Beo Tankoo, Beo Nayirekura school pupils study on floor – DCE says assembly working to provide needed furniture

There is a school of thought that the availability of a conducive learning environment, especially at the basic education level, ensures the provision of a sound academic foundation for school pupils.

Primary three pupils of Beo Tankoo primary school lying on the floor to take part in a lesson
However, a number of public basic schools in the Bongo District in the Upper East Region do not have such conducive environment to make teaching and learning a pleasurable and rewarding experience.

The current state of the Beo Tankoo and Beo Nayirekua primary schools in the district as seen by the Daily Graphic during a recent visit shows that one will not be right to entirely blame pupils and teachers of basic schools in such deprived communities for poor academic performance since such schools do not have the right environment for academic work to thrive.

At the Beo Tankoo Primary School, which has existed for many years, more than 300 school pupils are currently studying in dilapidated classrooms with its attendant consequences on the academic performance of the school pupils.

Pupils in kindergarten, class one, class two, class three and class four do not have furniture in their respective classrooms, compelling the school pupils to lie on the floor on a daily basis to study.

The situation is no different at the Beo Nayirekura Primary School where pupils of classes one, two, three, four and five also either sit or lie on the floor to take part in academic work.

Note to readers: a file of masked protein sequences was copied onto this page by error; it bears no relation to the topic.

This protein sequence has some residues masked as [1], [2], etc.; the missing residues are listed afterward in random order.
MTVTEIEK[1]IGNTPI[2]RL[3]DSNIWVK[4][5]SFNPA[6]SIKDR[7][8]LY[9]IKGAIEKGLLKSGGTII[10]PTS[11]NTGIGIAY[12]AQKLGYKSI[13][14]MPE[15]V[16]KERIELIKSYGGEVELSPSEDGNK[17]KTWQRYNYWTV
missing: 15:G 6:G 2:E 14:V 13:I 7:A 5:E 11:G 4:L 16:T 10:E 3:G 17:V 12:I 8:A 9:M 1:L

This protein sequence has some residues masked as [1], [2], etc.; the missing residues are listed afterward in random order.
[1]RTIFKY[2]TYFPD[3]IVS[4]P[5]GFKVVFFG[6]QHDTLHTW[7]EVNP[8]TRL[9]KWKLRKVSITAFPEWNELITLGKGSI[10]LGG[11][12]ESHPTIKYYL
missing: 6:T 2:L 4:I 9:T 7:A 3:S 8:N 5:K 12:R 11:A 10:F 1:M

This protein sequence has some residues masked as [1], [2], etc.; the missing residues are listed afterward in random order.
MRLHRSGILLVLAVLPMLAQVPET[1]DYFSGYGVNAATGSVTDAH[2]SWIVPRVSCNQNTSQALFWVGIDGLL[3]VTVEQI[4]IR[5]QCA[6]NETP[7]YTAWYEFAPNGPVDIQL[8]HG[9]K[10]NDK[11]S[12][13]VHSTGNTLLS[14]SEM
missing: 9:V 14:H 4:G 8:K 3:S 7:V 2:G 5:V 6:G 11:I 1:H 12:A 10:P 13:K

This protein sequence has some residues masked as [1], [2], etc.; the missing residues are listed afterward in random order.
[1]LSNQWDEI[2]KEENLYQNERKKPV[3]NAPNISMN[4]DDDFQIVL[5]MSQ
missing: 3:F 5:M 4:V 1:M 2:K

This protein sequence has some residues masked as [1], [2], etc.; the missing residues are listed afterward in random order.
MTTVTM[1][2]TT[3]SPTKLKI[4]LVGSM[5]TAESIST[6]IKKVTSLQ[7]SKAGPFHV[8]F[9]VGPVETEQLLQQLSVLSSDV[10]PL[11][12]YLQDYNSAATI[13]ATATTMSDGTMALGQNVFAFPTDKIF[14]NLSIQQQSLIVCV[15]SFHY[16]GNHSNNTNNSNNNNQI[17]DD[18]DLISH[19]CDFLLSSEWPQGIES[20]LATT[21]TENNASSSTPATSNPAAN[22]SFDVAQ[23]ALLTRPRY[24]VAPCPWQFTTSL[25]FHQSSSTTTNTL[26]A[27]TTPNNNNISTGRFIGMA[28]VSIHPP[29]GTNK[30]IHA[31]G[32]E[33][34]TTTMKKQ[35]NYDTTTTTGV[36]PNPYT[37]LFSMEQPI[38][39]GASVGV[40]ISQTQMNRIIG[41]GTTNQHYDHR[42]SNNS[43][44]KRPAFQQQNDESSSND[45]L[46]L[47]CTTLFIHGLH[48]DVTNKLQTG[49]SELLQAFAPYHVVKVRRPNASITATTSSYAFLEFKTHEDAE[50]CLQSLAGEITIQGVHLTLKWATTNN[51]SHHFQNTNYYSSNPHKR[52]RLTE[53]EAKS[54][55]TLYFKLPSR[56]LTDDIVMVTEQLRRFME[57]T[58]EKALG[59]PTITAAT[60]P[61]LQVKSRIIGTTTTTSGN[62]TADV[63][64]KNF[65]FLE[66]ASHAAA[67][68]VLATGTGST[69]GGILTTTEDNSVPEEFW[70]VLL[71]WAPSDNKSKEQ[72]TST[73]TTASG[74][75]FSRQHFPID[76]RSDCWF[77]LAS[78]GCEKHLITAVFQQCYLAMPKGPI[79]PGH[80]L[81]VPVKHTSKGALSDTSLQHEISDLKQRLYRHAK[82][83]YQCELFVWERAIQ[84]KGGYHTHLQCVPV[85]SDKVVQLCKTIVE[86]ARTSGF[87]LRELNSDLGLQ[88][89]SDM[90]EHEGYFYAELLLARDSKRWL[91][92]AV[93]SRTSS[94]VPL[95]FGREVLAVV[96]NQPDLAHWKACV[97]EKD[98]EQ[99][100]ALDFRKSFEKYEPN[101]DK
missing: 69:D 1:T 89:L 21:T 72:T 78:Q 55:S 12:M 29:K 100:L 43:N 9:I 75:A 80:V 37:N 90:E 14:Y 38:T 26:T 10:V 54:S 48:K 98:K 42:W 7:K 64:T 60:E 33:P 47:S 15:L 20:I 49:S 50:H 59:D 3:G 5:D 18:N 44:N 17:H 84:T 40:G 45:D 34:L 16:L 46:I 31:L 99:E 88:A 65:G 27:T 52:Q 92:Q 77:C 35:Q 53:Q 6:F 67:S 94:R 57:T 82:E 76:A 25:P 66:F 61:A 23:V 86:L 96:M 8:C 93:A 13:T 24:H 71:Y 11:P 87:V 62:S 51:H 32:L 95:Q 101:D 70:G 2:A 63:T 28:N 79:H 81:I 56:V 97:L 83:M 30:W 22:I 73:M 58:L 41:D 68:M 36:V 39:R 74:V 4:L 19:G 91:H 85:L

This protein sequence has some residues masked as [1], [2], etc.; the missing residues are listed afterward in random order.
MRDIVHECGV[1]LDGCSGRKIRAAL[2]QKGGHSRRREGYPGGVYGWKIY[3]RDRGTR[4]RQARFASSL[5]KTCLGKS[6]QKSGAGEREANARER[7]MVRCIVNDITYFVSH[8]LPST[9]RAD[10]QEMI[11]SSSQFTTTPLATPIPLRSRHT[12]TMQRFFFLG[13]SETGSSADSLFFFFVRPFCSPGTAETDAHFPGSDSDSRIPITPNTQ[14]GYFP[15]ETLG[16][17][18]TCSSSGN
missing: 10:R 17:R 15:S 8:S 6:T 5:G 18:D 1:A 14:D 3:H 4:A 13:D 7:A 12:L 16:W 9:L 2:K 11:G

Both schools do not have the required furniture for the school pupils to use, a development which has compelled many school children to drop out of school, since they cannot always lie on the floor in their quest to acquire formal education.

This includes many teenage school girls who have been forced to drop out of both schools, since they could no longer go to school and always sit and lie on the floor. Most of the dropouts,
some of them girls, end up on the streets and engage in all forms of vices leading to teenage pregnancy.

Demotivating

A primary five pupil of the Beo Tankoo Primary School, Prince Mba, told the Daily Graphic that he was always demotivated going to school since it was difficult sitting on the floor every day to learn.

“Due to the lack of furniture in the classroom, I sometimes feel reluctant to go to school,” he said

Another pupil of the same school in primary four, Portia Azenbugre, said she felt uncomfortable sitting on the floor to study.

She added that she sometimes experienced severe stomach and back pains while lying on the floor in the classroom.

She called for an immediate remedy to the problem to put smiles on the faces of the school pupils and improve academic performance.

Condition in classrooms

Some Class Six pupils of Beo Nayirekura having lessons while sitting on the floor while the fortunate ones among them sit on some dual desks

The condition of the classrooms is indeed an impediment to academic work as the school children have to lie with their faces to the ground to write exercises and do other academic work given to them by their teachers.

Many of the school pupils struggle to follow lessons being taught since they find it very difficult and uncomfortable to lie on their stomach every day to take part in academic work and do exercises as well.

The pupils in their daily struggle to acquire basic education contend with dust with its accompanying health conditions, as they lie on the dusty floor in their respective classrooms.

Another worrying development is the fact that the uniforms of the school pupils are always dirty, since they lie and sit on the floor to study, a situation which compels them to wash their uniforms every day to be able to attend school.